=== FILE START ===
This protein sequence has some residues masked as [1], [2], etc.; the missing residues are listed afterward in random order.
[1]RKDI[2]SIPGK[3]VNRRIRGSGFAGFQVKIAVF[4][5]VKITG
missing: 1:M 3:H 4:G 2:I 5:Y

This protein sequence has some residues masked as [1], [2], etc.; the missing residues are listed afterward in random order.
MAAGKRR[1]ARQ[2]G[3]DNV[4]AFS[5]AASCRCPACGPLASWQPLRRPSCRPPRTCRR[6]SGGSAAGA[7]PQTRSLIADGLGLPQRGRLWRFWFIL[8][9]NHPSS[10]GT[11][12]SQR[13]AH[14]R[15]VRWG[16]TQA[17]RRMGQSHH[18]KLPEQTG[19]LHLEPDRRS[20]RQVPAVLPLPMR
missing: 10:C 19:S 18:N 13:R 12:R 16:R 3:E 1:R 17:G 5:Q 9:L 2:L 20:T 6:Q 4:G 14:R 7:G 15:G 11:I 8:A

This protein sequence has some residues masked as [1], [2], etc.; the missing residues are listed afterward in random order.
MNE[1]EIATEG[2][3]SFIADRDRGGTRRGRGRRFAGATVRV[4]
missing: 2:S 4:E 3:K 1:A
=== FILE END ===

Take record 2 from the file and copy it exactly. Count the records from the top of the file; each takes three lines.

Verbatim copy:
This protein sequence has some residues masked as [1], [2], etc.; the missing residues are listed afterward in random order.
MAAGKRR[1]ARQ[2]G[3]DNV[4]AFS[5]AASCRCPACGPLASWQPLRRPSCRPPRTCRR[6]SGGSAAGA[7]PQTRSLIADGLGLPQRGRLWRFWFIL[8][9]NHPSS[10]GT[11][12]SQR[13]AH[14]R[15]VRWG[16]TQA[17]RRMGQSHH[18]KLPEQTG[19]LHLEPDRRS[20]RQVPAVLPLPMR
missing: 10:C 19:S 18:N 13:R 12:R 16:R 3:E 1:R 17:G 5:Q 9:L 2:L 20:T 6:Q 4:G 14:R 7:G 15:G 11:I 8:A